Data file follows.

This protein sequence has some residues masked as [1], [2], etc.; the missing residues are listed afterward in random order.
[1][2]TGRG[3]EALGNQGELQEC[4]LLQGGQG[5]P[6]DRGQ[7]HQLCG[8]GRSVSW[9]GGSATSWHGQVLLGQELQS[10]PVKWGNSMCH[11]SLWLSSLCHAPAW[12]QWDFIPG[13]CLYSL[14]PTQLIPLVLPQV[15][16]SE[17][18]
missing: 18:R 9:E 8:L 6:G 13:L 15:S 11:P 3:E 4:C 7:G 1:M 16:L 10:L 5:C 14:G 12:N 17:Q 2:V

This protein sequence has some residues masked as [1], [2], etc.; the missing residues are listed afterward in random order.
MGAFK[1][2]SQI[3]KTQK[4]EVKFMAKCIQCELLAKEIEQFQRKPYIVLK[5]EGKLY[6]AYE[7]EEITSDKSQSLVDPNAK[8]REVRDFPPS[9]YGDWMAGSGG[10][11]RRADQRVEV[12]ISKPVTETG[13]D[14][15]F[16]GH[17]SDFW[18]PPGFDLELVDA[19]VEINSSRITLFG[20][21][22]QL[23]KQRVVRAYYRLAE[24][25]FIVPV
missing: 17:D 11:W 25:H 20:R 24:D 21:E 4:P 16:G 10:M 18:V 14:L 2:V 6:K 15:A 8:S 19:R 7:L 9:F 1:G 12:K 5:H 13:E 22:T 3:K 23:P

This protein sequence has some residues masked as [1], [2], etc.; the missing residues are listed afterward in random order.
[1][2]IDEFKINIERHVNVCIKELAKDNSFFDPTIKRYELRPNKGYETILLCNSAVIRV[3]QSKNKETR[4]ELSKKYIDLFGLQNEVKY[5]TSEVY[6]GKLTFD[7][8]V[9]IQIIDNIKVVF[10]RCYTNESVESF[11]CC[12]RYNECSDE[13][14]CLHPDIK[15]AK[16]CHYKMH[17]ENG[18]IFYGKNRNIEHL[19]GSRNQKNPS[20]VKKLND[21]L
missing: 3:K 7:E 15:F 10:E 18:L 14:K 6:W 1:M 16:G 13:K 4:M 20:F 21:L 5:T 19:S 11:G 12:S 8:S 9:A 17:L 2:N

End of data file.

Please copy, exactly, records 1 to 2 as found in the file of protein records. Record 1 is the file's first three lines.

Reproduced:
This protein sequence has some residues masked as [1], [2], etc.; the missing residues are listed afterward in random order.
[1][2]TGRG[3]EALGNQGELQEC[4]LLQGGQG[5]P[6]DRGQ[7]HQLCG[8]GRSVSW[9]GGSATSWHGQVLLGQELQS[10]PVKWGNSMCH[11]SLWLSSLCHAPAW[12]QWDFIPG[13]CLYSL[14]PTQLIPLVLPQV[15][16]SE[17][18]
missing: 18:R 9:E 8:L 6:G 13:L 15:S 11:P 3:E 4:C 7:G 1:M 16:L 10:L 5:C 14:G 12:N 17:Q 2:V

This protein sequence has some residues masked as [1], [2], etc.; the missing residues are listed afterward in random order.
MGAFK[1][2]SQI[3]KTQK[4]EVKFMAKCIQCELLAKEIEQFQRKPYIVLK[5]EGKLY[6]AYE[7]EEITSDKSQSLVDPNAK[8]REVRDFPPS[9]YGDWMAGSGG[10][11]RRADQRVEV[12]ISKPVTETG[13]D[14][15]F[16]GH[17]SDFW[18]PPGFDLELVDA[19]VEINSSRITLFG[20][21][22]QL[23]KQRVVRAYYRLAE[24][25]FIVPV
missing: 17:D 11:W 25:H 20:R 24:D 21:E 4:P 16:G 10:M 18:V 14:L 2:V 6:K 15:A 8:S 19:R 7:L 9:F 1:G 12:K 5:H 13:E 22:T 3:K 23:P